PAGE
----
COPD: Overview of Definitions, Epidemiology, and Factors Influencing Its Development
Despite considerable effort, the semantics regarding COPD remain confusing. As a whole, COPD is characterized by a single physiologic feature: limitation of expiratory airflow. A number of diseases can lead to this physiologic abnormality. In general, COPD embraces emphysema, chronic bronchitis, and asthma. Other conditions that may lead to limitation of expiratory airflow, for example bronchiectasis due to cystic fibrosis, are usually specifically excluded from the definition. The major conditions that may be embraced under the rubric “COPD” may be present independently or together to variable degrees in an individual patient. These relationships have been summarized by Snider and colleagues as a nonproportional Venn diagram. One of the important features of this definitional model is that the various diseases that may be included as part of COPD may be present without airflow limitation. canadian family pharmacy online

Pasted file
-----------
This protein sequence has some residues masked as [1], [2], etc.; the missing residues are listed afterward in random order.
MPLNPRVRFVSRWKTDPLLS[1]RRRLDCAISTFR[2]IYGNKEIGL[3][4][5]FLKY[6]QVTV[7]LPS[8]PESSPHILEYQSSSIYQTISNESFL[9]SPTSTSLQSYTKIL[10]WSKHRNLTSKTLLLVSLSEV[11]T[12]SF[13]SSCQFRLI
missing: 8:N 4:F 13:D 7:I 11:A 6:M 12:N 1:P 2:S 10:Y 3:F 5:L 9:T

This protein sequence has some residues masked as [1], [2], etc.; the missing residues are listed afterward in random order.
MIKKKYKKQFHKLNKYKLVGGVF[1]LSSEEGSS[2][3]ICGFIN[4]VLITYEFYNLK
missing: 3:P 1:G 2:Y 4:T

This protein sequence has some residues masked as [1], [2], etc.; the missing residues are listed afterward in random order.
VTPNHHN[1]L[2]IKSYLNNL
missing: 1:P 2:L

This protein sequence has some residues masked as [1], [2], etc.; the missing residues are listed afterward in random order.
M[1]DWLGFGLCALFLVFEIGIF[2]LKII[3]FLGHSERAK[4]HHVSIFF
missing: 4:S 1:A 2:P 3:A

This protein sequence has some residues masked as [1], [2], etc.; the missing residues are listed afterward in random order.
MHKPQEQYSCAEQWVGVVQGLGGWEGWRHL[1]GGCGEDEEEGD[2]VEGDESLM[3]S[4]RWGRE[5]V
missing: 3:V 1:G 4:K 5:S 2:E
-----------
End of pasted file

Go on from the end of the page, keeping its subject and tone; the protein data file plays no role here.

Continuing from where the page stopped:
An alternative way to classify the component diseases that comprise COPD is anatomic. In this regard, asthma affects primarily the conducting airways. Emphysema is a destructive process of the alveolar structures. Chronic bronchitis affects both the large and the small airways. In the large airways, hypertrophy and hyperplasia of glandular structures and goblet cell metaplasia are prominent. In the small airways, peribronchiolar fibrosis and airway narrowing can be a prominent feature. Clearly these processes may exist independently or they may be present concurrently in a given patient. Finally, any of these processes may result in chronic airflow limitation and, therefore, they may be associated with COPD. Alternatively, these processes may be present anatomically without sufficient impairment of pulmonary function to qualify for the definition: COPD.